It’s a GOOD DAY. Happy Chinese New Year! (Source: HangArt.co)

A Roundup of Kids Apps for the Lunar New Year

Whenever I ask my six year old daughter which country in the world she would most like to visit, her consistent answer is China. “I want to see the Great Wall of China,” she says. A fan of the Reggio Emilia approach to learning, which creates inspired learning experiences based on kids’ deep interests, I’ve been thinking about how to use the Lunar New Year to find some fun opportunities to tap into her fascination with all things Chinese. There are many roundups of picture books like this and an ongoing month-long blog series like this which highlights food, arts and crafts, literature, and more. Not so much out there, however, when it comes to digital kids’ content.

As an independent app producer who spends a large part of my days creating children’s content and as a founding member of the coalition Diversity in Apps, I ended up scouring the AppStore for some good quality kids apps that showcase Chinese language and culture without being too didactic and that, put simply, could provide fun tie-ins to the themes that surround the lunar new year — fortune, prosperity, Year of the Monkey, curiosity … A curator’s mind is not always linear, it turns out! Also turns out that there’s no roundup like this out there (at least I couldn’t find one), so I’m sharing my finds here.


Chinese Fortune Cookie Maker — Free
My daughter is very proud to call herself a “reader” this year and she loves Chinese food, so this seems like it would be a quick and fun game to play. You can create your own fortune cookies and practice reading them aloud. You can also cook your own Chinese meal, although quite frankly if you’re going to spend time doing this with your kid, which I might just for a few kicks and giggles, I’d better justify it by getting into the kitchen with her and cooking our favorite recipe for Long Life Noodles from Plated.

Round is a Mooncake — $2.99
Based on the picture book by Roseanne Thong and illustrated by Grace Lin, this read-aloud app with interactive hotspots invites children to explore shapes through the eyes of a Chinese-American girl and the objects that surround her: round rice bowls and a round pebble, square dim sum and the boxes that pizza comes in, rectangular Chinese lace and a very special pencil case. I especially like how the app allows kids to take in the lovely and lyrical language and draws connections between everyday “American” and “Chinese” objects.

The Great Dumpling Adventure $2.99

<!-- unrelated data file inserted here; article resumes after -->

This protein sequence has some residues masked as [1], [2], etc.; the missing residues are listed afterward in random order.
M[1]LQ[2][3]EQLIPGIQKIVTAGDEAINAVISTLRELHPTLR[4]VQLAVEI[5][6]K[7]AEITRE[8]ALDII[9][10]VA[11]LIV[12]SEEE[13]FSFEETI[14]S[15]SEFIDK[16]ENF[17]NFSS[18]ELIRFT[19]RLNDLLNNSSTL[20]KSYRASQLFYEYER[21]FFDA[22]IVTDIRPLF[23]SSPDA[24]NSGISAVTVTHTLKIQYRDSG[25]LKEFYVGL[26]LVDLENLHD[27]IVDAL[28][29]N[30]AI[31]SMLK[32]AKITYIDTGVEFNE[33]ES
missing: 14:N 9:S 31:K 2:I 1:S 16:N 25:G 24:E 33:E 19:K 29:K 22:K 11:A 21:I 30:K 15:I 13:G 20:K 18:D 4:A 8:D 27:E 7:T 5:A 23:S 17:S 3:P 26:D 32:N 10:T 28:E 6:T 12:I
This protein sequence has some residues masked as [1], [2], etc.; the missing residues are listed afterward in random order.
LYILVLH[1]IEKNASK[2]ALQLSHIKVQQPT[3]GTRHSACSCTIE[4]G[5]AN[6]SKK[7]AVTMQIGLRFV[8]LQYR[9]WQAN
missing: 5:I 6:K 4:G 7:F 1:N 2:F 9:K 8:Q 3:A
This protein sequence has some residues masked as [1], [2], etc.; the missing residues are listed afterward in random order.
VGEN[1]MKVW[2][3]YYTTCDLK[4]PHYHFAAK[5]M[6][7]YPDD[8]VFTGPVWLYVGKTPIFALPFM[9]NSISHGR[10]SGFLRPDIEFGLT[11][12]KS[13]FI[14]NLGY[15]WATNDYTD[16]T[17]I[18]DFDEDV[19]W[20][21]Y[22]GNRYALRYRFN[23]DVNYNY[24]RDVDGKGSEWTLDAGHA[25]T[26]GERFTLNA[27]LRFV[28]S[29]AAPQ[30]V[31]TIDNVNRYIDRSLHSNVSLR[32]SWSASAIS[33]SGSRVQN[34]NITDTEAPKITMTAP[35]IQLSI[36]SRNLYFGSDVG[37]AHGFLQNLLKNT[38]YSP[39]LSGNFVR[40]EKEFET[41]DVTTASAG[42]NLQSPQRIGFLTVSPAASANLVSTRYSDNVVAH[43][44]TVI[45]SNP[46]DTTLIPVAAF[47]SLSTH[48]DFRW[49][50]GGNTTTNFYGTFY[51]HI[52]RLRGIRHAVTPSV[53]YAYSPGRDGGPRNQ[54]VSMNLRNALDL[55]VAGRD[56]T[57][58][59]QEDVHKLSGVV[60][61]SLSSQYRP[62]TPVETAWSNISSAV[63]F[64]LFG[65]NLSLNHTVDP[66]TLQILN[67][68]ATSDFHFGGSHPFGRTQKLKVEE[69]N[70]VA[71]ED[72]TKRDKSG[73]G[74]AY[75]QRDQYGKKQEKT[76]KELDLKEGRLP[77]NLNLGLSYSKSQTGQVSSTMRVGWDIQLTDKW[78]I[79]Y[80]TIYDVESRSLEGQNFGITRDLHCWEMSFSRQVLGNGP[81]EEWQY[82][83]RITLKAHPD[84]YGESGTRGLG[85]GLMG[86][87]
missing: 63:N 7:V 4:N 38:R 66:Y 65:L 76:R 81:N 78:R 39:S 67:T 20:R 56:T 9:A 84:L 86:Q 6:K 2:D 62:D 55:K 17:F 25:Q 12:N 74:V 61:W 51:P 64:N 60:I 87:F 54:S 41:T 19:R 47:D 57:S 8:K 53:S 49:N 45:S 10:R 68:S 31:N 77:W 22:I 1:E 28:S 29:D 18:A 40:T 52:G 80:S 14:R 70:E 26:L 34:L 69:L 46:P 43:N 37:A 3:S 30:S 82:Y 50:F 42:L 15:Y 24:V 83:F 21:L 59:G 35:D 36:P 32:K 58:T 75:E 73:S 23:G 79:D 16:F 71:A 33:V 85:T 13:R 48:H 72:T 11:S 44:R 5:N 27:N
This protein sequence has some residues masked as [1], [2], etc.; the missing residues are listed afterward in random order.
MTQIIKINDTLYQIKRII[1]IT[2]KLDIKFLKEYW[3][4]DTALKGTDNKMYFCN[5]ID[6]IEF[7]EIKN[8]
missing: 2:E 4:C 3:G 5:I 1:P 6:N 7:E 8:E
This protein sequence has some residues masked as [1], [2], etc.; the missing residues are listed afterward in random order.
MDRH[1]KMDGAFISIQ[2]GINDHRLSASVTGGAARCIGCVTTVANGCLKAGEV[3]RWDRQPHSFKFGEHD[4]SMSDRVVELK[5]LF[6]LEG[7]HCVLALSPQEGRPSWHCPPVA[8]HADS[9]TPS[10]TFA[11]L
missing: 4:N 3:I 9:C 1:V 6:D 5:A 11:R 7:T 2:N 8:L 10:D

No Chinese New Year celebration would be complete without dumplings. Miaomiao is a cute character and you can join her and her friends on a little adventure in this interactive story app as they set off to find some missing dumplings and save the village new year celebration. It has some simple pre-school Mandarin vocabulary which could be fun to new learners.

Learn Chinese with Miao Miao $2.99
Miaomiao is really adorable and in this brand new app, she and her dog Doudou use play to teach kids meaning, form, and how to write a few dozen Chinese words. The app promises fun animations — eg: you tap on a character to see it transform into an animation of what it describes.

Dragon Brush — $2.99
This interactive story app has won a few awards, including a Cybils Award for best book app in 2012. It’s based on a Chinese folktale and follows the adventures of Bing-Wen, a young boy who, when given a magical brush that makes his drawings come to life, must use his art and his wits to outsmart the greedy Emperor. The art is really gorgeous and I’m a sucker for beautiful art, so this makes my cut.

The Three Pandas — $1.99
I’m also a sucker for pandas. Don’t ask me how many times I watched the recent video of Tian Tian frolicking in the snow at the National Zoo last month! This is a “ delightful interpretation” of Goldilocks and the Three Bears which combines photographs and animated graphics and features a twist on the original story. After she breaks the pandas’ chairs, Mei Mei runs off into the forest, then sends them an apology and returns to their home to fix the chair. into the forest. I always like stories that show manners in action!

The Emperor’s Race $1.99
This picture book app is not so new and the UX seems a bit outdated, but it tells the story of 13 animals who are in a race to cross a river and get picked to be the signs of the Chinese zodiac calendar. Seems a fun way to learn about the animals who made the cut. Speaking of which, Happy Year of the Monkey and for those of you who love graphic novels, if you haven’t read it yet, it’s a perfect time to read Young Adult Lit Ambassador Gene Luen Yang’s American Born Chinese, which features the Monkey King.

MonkeySpot Scavenger Hunts — Free with in-app purchases
The Year of the Monkey calls for a spirit of curiosity and sociability — and in the spirit of Chinese mythology, some shapeshifting. MonkeySpot is a new app that lets kids shapeshift from consumers of digital content to curious explorers by going on scavenger hunts such as“Out to Eat” or “I Can See A to Z.” They take pictures and videos on this simple and fun app and best of all, while on a digital device, engage in critical and curious ways with the world outside of their screens.

If you find some other fun apps, please add a comment to this list.

精灵活泼!

Jīnglíng huópō — Wishing you a bright and lively spirit this new year!